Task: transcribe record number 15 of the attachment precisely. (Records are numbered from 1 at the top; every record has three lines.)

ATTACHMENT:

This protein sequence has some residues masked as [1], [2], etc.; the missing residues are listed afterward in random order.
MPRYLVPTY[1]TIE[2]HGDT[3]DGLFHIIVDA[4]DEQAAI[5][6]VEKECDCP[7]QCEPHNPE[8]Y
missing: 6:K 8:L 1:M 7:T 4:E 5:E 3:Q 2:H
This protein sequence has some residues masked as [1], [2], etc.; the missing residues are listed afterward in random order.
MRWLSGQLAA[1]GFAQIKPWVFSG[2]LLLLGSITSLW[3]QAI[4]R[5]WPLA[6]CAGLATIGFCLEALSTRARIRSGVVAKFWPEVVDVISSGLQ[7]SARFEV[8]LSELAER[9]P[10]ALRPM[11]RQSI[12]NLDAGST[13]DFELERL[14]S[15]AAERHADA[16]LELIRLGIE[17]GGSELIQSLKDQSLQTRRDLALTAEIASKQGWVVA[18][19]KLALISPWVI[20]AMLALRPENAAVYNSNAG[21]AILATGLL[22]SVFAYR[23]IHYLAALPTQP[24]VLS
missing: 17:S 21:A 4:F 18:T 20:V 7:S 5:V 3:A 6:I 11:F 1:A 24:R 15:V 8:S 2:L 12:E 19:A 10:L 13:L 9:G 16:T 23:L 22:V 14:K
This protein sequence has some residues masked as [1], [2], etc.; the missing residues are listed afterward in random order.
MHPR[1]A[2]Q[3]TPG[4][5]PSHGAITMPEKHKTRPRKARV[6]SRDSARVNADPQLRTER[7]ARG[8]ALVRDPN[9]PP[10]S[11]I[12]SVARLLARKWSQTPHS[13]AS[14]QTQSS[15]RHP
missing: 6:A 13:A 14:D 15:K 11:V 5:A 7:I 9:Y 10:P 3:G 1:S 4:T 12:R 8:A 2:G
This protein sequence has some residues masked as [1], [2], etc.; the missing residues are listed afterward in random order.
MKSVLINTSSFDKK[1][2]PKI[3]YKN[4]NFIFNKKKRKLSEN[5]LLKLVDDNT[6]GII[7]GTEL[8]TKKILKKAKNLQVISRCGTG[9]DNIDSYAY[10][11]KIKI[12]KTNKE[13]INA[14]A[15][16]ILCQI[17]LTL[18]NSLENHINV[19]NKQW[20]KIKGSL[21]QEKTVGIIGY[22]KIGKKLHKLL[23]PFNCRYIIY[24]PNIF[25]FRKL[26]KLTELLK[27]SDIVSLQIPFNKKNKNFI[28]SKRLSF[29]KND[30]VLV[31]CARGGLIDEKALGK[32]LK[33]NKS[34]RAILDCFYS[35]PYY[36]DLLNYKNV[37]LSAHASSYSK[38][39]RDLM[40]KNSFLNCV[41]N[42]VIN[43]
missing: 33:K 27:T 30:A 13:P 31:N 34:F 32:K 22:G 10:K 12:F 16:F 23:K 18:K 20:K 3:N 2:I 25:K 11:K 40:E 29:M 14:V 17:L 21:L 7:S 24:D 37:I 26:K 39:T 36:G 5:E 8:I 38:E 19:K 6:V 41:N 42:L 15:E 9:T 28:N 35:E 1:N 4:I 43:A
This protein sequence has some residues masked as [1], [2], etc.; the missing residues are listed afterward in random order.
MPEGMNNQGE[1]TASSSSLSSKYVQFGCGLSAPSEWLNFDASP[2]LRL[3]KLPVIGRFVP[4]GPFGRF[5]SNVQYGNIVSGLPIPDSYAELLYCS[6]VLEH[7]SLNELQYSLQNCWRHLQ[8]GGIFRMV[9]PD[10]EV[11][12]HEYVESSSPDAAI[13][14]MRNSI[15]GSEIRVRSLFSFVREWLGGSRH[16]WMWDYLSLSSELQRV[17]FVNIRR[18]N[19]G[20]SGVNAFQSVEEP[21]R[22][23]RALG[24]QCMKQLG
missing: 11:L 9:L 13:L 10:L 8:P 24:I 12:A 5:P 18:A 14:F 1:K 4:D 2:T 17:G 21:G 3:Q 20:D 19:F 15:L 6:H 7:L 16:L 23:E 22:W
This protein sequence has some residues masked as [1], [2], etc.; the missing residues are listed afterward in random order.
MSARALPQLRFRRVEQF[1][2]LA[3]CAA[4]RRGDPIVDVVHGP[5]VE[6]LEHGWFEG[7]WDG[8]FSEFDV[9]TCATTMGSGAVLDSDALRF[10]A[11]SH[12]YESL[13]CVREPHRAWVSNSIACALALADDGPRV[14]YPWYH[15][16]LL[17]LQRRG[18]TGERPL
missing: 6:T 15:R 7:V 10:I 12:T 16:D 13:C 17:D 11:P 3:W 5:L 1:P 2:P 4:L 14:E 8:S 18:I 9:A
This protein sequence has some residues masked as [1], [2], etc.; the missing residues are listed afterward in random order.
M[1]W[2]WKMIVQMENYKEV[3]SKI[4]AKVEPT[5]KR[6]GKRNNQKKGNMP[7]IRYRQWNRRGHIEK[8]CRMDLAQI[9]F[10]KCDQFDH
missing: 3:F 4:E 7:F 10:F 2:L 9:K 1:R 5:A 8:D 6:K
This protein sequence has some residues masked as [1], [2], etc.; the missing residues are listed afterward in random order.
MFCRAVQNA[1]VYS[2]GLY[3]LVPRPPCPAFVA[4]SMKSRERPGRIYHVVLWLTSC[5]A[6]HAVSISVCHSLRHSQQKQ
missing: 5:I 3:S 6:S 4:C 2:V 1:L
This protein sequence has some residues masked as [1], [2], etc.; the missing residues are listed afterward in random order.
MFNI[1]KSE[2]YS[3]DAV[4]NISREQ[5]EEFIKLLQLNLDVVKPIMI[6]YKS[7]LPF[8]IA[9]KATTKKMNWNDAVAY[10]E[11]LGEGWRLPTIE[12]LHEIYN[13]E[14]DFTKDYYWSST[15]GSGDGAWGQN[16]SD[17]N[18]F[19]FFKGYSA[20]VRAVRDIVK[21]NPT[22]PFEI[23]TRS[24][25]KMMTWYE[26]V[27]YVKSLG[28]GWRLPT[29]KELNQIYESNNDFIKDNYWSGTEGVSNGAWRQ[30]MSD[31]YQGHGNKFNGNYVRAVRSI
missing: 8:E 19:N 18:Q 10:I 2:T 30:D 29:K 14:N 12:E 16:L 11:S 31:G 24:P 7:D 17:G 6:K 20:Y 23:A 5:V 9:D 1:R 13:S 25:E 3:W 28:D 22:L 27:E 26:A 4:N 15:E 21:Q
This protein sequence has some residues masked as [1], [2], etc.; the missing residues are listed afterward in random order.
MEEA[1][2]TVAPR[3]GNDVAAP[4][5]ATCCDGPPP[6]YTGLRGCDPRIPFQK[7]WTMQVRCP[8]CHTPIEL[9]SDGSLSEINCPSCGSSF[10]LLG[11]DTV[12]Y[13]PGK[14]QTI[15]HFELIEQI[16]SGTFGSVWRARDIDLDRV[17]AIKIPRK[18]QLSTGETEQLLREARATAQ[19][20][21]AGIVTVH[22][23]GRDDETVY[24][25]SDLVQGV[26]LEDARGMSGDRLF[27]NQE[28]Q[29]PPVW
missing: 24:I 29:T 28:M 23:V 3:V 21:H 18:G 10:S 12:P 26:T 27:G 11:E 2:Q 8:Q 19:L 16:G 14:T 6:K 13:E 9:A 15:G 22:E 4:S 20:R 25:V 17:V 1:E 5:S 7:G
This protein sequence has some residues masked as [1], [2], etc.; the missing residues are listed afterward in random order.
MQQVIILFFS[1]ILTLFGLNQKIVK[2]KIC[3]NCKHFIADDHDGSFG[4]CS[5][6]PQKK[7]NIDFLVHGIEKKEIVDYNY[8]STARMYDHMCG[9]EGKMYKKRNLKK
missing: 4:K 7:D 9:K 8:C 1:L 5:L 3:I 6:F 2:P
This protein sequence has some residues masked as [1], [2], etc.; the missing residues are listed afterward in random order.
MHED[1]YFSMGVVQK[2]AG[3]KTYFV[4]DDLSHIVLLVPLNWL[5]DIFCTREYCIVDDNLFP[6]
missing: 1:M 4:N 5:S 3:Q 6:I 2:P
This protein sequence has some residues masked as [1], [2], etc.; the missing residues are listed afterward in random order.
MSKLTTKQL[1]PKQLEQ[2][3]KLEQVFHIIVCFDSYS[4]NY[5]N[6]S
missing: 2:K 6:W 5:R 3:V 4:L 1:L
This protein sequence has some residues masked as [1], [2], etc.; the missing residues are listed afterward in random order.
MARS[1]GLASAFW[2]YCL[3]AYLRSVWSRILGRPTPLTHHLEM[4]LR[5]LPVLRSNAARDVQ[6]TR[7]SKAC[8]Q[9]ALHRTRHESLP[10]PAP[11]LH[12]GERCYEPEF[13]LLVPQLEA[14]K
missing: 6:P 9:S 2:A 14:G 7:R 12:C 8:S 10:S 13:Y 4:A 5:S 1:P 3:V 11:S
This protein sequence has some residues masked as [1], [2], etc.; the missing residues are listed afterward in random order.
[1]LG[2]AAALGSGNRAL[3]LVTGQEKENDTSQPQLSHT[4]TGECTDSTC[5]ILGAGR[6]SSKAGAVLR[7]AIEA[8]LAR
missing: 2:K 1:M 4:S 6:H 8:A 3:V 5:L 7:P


This protein sequence has some residues masked as [1], [2], etc.; the missing residues are listed afterward in random order.
[1]LG[2]AAALGSGNRAL[3]LVTGQEKENDTSQPQLSHT[4]TGECTDSTC[5]ILGAGR[6]SSKAGAVLR[7]AIEA[8]LAR
missing: 2:K 1:M 4:S 6:H 8:A 3:V 5:L 7:P